The major opposition parties refused to participate in the election, citing the OSCE's assessment that conditions necessary for free and fair elections were not in place. This policy was vindicated by the low number of votes cast, said Vincuk Viacorka, chairman of the "Revived" Belarusian Popular Front in an interview with The Baltic Times. Claims by the Central Electoral Commission that voter turnout exceeded 60 percent were inaccurate, he said. "According to our data, turnout was below 40 percent in all the regions, invalidating the election on its own terms," said Viacorka.
Opposition politicians who broke with party policy and attempted to stand for election had mostly been disqualified by the electoral commission, said Viacorka.
"We forecast that this would be a pseudo parliament. The fact that these people have been thrown out proves our policy was correct," he said.
The OSCE's Office for Democratic Institutions and Human Rights issued a statement in which it repeated its reasons for not sending observers. "These elections fell short of meeting the minimum requirements for free, fair, equal and transparent elections," read the statement quoted in the local English-language newspaperBelarus Today.
"Despite some improvements since previous elections, the process remained flawed. The executive apparatus retained control of electoral commissions. Candidate registration procedures were abused to prevent undesirable candidates from participating. Campaign activities were regulated excessively, limiting voter performance."
Recent OSCE concerns have related to the death, imprisonment or disappearance of a series of opposition figures over the last two years. Parliament has consisted of MPs hand-picked by President Alexander Lukashenko since he imposed a new constitution in 1996. The United States continues to recognize the authority of the previous parliament Lukashenko disbanded.
Among many reports of polling irregularities, that by the Mogilev branch of the Belarusian Helsinki Committee, a human rights non-governmental organization, was particularly striking. Its president reported about 1,000 examples of violations at different stages of the electoral process in the region, according to the daily business newspaper Bela-ruskaya Delovaya Gazeta.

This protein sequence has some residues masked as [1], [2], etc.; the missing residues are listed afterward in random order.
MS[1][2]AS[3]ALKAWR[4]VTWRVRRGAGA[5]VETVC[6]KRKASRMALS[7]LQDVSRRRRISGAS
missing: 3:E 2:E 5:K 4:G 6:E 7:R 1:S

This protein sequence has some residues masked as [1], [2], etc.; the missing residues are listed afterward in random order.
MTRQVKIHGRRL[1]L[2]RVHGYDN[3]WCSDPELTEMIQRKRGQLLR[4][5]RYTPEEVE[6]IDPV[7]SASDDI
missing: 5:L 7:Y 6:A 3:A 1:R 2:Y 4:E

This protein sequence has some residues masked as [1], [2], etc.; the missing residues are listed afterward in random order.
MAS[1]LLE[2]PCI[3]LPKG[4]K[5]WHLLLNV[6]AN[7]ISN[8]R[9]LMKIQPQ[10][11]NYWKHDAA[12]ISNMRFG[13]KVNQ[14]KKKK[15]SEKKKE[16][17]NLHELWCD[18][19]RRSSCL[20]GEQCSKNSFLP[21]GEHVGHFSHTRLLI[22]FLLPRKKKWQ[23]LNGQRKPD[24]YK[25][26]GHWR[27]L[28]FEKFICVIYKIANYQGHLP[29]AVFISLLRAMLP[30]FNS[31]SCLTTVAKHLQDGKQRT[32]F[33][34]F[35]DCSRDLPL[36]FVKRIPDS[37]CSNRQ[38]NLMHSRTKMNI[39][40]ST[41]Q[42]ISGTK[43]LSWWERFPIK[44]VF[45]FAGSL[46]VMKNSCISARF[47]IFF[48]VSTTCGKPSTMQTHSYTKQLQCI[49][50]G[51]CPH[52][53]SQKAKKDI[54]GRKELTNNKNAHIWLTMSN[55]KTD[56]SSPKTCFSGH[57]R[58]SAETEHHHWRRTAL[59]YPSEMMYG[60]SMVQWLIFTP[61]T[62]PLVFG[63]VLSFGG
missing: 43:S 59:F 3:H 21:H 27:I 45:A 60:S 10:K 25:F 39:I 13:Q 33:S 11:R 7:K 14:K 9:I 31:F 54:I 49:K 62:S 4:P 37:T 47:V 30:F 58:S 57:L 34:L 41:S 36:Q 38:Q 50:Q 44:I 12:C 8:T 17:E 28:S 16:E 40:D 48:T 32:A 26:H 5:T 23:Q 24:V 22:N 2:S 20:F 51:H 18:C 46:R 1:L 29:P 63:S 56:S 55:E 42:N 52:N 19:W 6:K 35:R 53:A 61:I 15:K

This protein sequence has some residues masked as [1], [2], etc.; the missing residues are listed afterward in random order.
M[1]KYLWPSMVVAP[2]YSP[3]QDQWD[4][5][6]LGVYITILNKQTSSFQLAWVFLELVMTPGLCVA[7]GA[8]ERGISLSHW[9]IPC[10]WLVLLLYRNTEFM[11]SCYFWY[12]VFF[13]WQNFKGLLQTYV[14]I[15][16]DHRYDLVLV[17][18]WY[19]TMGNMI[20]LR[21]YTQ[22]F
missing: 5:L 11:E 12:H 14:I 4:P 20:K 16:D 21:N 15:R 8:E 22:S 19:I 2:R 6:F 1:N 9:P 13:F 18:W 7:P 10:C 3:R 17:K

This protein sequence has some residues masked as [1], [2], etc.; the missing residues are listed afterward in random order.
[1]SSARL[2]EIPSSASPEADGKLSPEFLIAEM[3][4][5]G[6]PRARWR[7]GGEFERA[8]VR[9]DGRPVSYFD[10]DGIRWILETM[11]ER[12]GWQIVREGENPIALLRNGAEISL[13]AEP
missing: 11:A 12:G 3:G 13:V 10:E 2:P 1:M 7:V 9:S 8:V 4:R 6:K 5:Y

Higher voter turnout in rural areas was partly due to intimidation being more effective there, particularly on collective farms, said Viacorka. Evidence from the Spring 96 Human Rights Committee showed that the tactic of threatening students with expulsion from university had once again been used, he said.
The opposition trusts in the Baltic states' continued support, said Viacorka.
"There has been a lot of understanding of what is happening in Belarus, particularly in Lithuania," he said.
"It's in the Baltic states' interest for Belarus to become a friendly neighbor characterized by European democratic principles. So we hope they will see that defending their interests means not recognizing this pseudo election."
"Pragmatic economic and cultural cooperation" is how Davidas Matulionis, foreign affairs adviser to the Lithuanian prime minister describes Lithuania's policy towards Belarus.
"The Belarusian authorities have not adhered to OSCE requirements so we don't recognize the results of these elections," he said.
"It's important for Belarus to follow democratic principles, but isolation of Belarus is not the right path, unless we want Russia's influence there to increase. We've been sharing information and experience with students, journalists, election administrators and inviting them to Lithuania to see the effects of reform."
While Latvia also does not recognize the elections, three MPs defied government policy and traveled in an unofficial capacity to observe the elections.
"We want to demonstrate by our presence that we are prepared for cooperation with Belarus," said Aleksandrs Golubovs, MP in the coalition party For Human Rights in a United Latvia, speaking to LETA news agency.
The fall of Slobodan Milosevic in Yugoslavia is of "critical significance" to Belarus, said Viacorka.
"It tells us that we can win," he said. "We have to be unified. We are unified, and ready."
But Russia, to whom Belarus has become increasingly tied, broke with other European countries when President Vladimir Putin telephoned Lukashenko to offer his congratulations.